Chemnitz, Germany, March 13, 2018—3D-Micromac AG, a leading supplier of laser micromachining and roll-to-roll laser systems for the photovoltaic, medical device and electronics markets, today unveiled its Clean Scribe technology, a new patent-pending feature for its microDICE™ laser micromachining system that enables particle-free scribing of silicon carbide (SiC) wafers without the need for expensive coatings and without impacting wafer dicing throughput. Clean Scribe works seamlessly with 3D-Micromac’s TLS-Dicing™ (Thermal-Laser-Separation) process integrated into the microDICE system to provide fast, damage-free and cost-effective wafer dicing with no additional material or equipment overhead.
“Consumer demand for hybrid and electric vehicles, as well as growing use of automotive electronic systems for improved fuel efficiency and driver safety, is fueling the need for SiC-based power devices,” stated Hans-Ulrich Zühlke, product manager at 3D-Micromac. “Maximizing yield on the production of power devices is paramount to ensuring consumer safety for these applications. At the same time, driving down costs throughout the SiC power device manufacturing process is crucial to enabling wider adoption of these advanced vehicles by consumers. Our new Clean Scribe technology is the latest example of 3D-Micromac’s commitment to continuous innovation of our TLS-Dicing process in order to achieve greater yield, throughput and cost savings in device pre-packaging as well as to expand the applications that can benefit from our technology.”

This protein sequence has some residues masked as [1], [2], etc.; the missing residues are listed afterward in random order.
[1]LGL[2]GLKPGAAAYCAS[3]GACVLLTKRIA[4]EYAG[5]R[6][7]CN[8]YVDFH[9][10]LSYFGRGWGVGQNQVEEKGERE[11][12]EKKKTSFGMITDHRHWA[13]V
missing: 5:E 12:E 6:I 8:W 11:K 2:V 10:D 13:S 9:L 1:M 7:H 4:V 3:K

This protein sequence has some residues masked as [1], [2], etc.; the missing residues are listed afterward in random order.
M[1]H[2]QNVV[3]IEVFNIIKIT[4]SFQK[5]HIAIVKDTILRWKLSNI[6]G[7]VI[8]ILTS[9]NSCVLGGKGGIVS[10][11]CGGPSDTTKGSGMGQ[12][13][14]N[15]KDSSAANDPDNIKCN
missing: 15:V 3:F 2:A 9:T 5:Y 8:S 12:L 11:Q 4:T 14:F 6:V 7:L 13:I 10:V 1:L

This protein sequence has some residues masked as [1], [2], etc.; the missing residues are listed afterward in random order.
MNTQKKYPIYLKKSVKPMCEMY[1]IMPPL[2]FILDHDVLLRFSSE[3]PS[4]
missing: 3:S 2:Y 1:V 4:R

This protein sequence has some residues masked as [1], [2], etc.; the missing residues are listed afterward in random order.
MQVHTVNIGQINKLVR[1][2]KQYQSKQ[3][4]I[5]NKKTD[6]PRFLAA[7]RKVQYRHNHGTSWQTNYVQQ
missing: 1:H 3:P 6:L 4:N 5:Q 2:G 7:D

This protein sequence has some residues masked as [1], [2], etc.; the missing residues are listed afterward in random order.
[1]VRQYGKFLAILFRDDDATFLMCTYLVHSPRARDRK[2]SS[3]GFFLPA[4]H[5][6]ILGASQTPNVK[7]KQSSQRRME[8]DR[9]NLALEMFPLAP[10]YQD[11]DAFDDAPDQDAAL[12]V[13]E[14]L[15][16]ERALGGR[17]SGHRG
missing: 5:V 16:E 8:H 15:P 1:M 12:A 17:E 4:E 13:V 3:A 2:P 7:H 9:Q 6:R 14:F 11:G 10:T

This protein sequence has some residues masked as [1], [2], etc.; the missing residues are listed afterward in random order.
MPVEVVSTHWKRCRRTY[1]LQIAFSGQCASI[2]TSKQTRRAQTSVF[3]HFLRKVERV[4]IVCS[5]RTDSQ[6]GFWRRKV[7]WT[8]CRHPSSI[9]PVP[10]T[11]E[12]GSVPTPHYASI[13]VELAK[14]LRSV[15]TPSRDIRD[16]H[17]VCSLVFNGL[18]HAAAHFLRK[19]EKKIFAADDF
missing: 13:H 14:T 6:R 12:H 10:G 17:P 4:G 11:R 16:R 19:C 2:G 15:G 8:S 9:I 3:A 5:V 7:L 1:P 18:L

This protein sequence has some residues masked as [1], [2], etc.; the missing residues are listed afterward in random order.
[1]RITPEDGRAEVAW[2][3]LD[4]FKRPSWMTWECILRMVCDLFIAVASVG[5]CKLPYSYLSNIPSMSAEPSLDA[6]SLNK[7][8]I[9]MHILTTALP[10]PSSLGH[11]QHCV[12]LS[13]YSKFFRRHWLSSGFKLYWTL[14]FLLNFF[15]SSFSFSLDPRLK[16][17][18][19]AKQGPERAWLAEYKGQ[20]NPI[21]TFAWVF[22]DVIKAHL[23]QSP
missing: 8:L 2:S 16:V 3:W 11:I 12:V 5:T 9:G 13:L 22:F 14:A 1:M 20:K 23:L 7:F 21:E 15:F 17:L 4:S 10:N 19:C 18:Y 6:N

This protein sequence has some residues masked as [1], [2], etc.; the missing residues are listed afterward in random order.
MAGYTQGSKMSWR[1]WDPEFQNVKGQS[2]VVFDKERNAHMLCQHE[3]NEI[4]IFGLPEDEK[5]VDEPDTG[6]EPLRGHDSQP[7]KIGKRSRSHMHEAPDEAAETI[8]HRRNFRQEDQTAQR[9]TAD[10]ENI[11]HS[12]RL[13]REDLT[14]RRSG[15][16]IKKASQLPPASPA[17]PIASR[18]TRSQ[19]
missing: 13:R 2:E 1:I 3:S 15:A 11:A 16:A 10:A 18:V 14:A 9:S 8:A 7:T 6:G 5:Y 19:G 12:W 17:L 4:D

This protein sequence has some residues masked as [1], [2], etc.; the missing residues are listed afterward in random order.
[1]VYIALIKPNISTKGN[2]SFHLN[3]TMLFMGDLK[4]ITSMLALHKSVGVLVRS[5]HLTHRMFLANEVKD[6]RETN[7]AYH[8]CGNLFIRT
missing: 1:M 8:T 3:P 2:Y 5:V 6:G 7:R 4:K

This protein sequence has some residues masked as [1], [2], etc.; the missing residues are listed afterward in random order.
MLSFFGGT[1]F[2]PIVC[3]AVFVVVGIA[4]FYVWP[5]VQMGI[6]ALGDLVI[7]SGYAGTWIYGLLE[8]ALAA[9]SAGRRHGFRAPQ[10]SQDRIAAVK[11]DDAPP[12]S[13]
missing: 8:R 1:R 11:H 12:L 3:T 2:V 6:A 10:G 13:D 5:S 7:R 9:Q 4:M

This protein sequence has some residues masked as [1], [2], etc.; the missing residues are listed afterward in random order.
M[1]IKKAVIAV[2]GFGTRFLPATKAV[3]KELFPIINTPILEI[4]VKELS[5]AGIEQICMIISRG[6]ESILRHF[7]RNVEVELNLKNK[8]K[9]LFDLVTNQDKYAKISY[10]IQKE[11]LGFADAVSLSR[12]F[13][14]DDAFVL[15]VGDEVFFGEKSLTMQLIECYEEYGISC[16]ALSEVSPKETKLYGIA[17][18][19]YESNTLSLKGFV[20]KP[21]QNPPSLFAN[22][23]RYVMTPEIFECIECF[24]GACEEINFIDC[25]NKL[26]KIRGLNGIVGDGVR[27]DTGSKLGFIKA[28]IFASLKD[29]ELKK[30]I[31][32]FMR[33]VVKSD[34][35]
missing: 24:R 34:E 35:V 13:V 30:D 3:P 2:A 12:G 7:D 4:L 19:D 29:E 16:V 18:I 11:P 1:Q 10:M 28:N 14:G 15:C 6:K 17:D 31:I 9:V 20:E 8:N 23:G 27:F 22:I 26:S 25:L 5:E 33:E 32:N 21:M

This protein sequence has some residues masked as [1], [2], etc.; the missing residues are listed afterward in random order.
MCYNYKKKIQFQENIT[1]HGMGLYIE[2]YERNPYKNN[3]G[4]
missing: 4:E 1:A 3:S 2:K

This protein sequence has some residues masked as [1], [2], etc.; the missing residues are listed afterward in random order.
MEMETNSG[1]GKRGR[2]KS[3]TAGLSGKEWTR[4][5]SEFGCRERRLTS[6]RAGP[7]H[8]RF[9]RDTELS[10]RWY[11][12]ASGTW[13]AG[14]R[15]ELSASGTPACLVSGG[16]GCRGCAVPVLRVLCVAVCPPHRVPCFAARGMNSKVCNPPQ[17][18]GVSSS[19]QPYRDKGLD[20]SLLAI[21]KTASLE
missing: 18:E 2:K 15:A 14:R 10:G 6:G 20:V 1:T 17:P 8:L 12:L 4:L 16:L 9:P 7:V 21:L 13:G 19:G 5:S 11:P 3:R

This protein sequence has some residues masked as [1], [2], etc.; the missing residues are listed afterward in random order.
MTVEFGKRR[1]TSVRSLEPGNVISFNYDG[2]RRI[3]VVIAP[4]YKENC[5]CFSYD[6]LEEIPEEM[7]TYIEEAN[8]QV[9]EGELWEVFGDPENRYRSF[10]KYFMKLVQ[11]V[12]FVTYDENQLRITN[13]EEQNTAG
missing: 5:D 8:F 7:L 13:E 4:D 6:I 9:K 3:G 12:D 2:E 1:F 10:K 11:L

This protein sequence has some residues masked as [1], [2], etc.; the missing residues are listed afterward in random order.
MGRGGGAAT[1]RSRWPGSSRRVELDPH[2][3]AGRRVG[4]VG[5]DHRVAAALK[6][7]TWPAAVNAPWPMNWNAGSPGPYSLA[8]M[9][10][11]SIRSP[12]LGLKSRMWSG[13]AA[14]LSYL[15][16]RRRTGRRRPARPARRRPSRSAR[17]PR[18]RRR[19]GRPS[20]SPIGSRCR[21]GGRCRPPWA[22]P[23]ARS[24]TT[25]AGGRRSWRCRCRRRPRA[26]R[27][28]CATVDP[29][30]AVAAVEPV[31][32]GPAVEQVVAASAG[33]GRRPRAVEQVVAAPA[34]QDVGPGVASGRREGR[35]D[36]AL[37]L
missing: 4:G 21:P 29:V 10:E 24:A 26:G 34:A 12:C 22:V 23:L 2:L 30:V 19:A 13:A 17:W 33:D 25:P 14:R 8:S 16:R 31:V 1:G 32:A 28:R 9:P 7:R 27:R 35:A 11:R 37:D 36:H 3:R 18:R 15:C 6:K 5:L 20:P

New Laser Scribing Approaches Needed
Scribing is an essential step in wafer dicing. 3D-Micromac’s TLS-Dicing approach is a two-step process involving the use of a short ablation laser to produce an initial scribe at the beginning of each cut in the dicing street in order to initiate a crack. This “dry” scribe process generates a very low number of particles. Then, in the second step, a continuous wave laser is passed along this line to heat up the material locally, which is then rapidly cooled by spraying with deionized (DI) water, cleaving the wafer.
To enhance the reliability and straightness of the cleave, the initial scribe can be performed across the entire length of the dicing street. However, this “continuous scribe” can generate a greater number of particles, which may be too much for certain particularly demanding SiC applications. To avoid this, customers previously needed to reduce the speed of the scribing process or apply an additional wafer coating step before dicing to prevent particles from falling into the dicing street. However, this step adds significantly to process complexity and cost.